McLaren 12C Sprint review, price and specs

Revised chassis, new aero, stripped interior, air jacks... McLaren’s GT racing division creates the ultimate trackday toy

Evo rating
from £234,000
  • Capable, involving and rewarding
  • It's not the cheapest of trackday toys

What is it?

McLaren’s 12C GT Sprint. A track-only special, which slots neatly between the 12C coupe and the full-blown GT3. Though it doesn’t have its own high-profile one-make series, the Sprint is McLaren’s answer to the Porsche 911 GT3 Cup and Ferrari 458 Challenge.

Subscribe to evo magazine

Subscribe today to our exclusive new offer and SAVE 39% on the shop price, get evo for its original cover price of £3.00 an issue, plus get a FREE gift worth £20!

Technical highlights

Sitting 40mm lower, wearing centre-lock rims shod (for our test) with Pirelli race wets, and boasting choice aerodynamic upgrades including a GT3-inspired front bumper, bonnet, air vents and front wing louvres, the Sprint makes a regular 12C look a little soft around the edges.

Advertisement - Article continues below

To ensure existing 12C owners feel in familiar surroundings – and to keep costs under control – the 12C Sprint retains much of the hardware and many of the electronic systems found in the road car. That means aside from beefed-up oil and cooling systems, the 3.8-litre 616bhp bi-turbo V8 remains unchanged, as does the seven-speed twin-clutch gearbox. Even the ProActive Chassis Control (PCC) system stays, although the switchable suspension settings have been ramped up, so that Normal in the Sprint is the equivalent of Race in the regular road car.

The brakes are new, with race-spec cast-iron discs. Brake Steer is retained, as is a recalibrated stability control that is adjusted via the PCC switches, just like on the road car. Our test car also features the full optional aero kit comprising a carbonfibre front splitter and a sizeable fixed rear wing. This negates the need for the stability-enhancing active McLaren Airbrake, which is shared with the road car and appears on the Sprint in basic specification.

How does it drive?

The 12C has a distinctive, hard-edged exhaust note, and even with the muffling effects of a crash helmet the Sprint sounds like it means business. Dab the brake, pull back on the right-hand paddle (or push on the left, if you’re a seasoned 12C hand) and we’re away with no more fuss or drama than in the road car.

The first few laps are pretty edgy while the Pirelli wets get some heat and I try to dial myself in to the Sprint’s responses. As predicted, it’s faithful to the road car, except the race tyres pluck much more grip from the horribly slippery tarmac.

As confidence builds, you can feel the Sprint begin to slither, but milliseconds before your butt cheeks make a pre-emptive clench, the electronics gather things up. It’s an initially spooky sensation, but such is the speed with which you learn to trust in McLaren’s suite of driver aids that you can forget about managing the throttle from apex to exit, instead focusing all your attention on spotting your braking point and gauging your turn-in speed so that it precisely matches the grip available.

Advertisement - Article continues below

The same is true in the more aggressive PCC modes. You instantly feel the additional support from the stiffer suspension, and you also notice the electronics allow some slip angle before intervening. The subtlety remains, though, and with practice you can balance the Sprint at an optimal angle of slip, but while maintaining good forward momentum.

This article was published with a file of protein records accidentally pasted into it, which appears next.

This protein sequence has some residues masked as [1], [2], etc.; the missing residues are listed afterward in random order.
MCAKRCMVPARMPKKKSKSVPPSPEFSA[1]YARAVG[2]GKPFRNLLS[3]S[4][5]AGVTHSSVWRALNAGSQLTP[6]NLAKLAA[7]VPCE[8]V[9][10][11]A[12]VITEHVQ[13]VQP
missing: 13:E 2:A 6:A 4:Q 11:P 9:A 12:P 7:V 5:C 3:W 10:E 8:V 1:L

How does it compare?

In terms of outright pace, McLaren is characteristically cagey, but chief test driver Chris Goodwin is quick to say they benchmarked the obvious rivals – that’s to say the Ferrari 458 Challenge and Porsche 911 GT3 Cup racers – and that the Sprint more than held its own.

Anything else I should know?

As next steps go, the Sprint is a pretty big one for McLaren customers who have until now satisfied themselves with the odd trackday in their road car, but the uplift in performance and increased intensity make for a driving experience that’s on an altogether different level.

At just under £200,000 (plus local taxes), the financial commitment is pretty significant too, but there’s no question it’s an extremely well-judged machine in which an experienced driver of fast road cars could take their on-track skills to the next level, and then try their hand at competitive motor racing. Whether you use it as a super-serious trackday toy, or a stepping stone to racing a full-blown 12C GT3, if you have the means to buy it, the GT Sprint makes a compelling case for your £200k.


EngineV8, 3799cc, twin-turbo
Max power616bhp @ 7500rpm
Max torque442lb ft @ 3000-7500rpm
0-603.1sec (estimated)
Top speed204mph (estimated)
On saleNow



Next generation McLaren Sports Series supercar spied testing

6 Feb 2020

1055bhp McLaren Speedtail achieves 250mph in testing

23 Dec 2019

2020 McLaren Elva – further details of next Ultimate Series supercar

12 Dec 2019

McLaren 620R goes for the GT3 RS jugular

9 Dec 2019

Most Popular

Ford Mustang

1969 Ford Mustang Mach 1 given 986bhp twin-turbocharged V8

A pair of turbochargers and a modern Coyote V8 turn this ’69 Ford Mustang into a near four-figure quarter-mile hero 
13 Feb 2020
Aston Martin

2020 Aston Martin Vantage Roadster revealed

Two-seater Aston Martin Vantage Roadster gets a sleek new look and a new roof
12 Feb 2020
Toyota Corolla

250bhp Toyota GR Corolla hot hatch in the pipeline

Following in the footsteps of the GR Yaris homologation special, Toyota’s Gazoo Racing division is to launch a hot Corolla
13 Feb 2020
Hyundai i30 N hatchback

Hyundai i30 Fastback N versus the Col de Turini

We take the Hyundai i30 Fastback N up the Col de Turini, a 31km stage of the Monte Carlo World Rally Championship
19 Jul 2019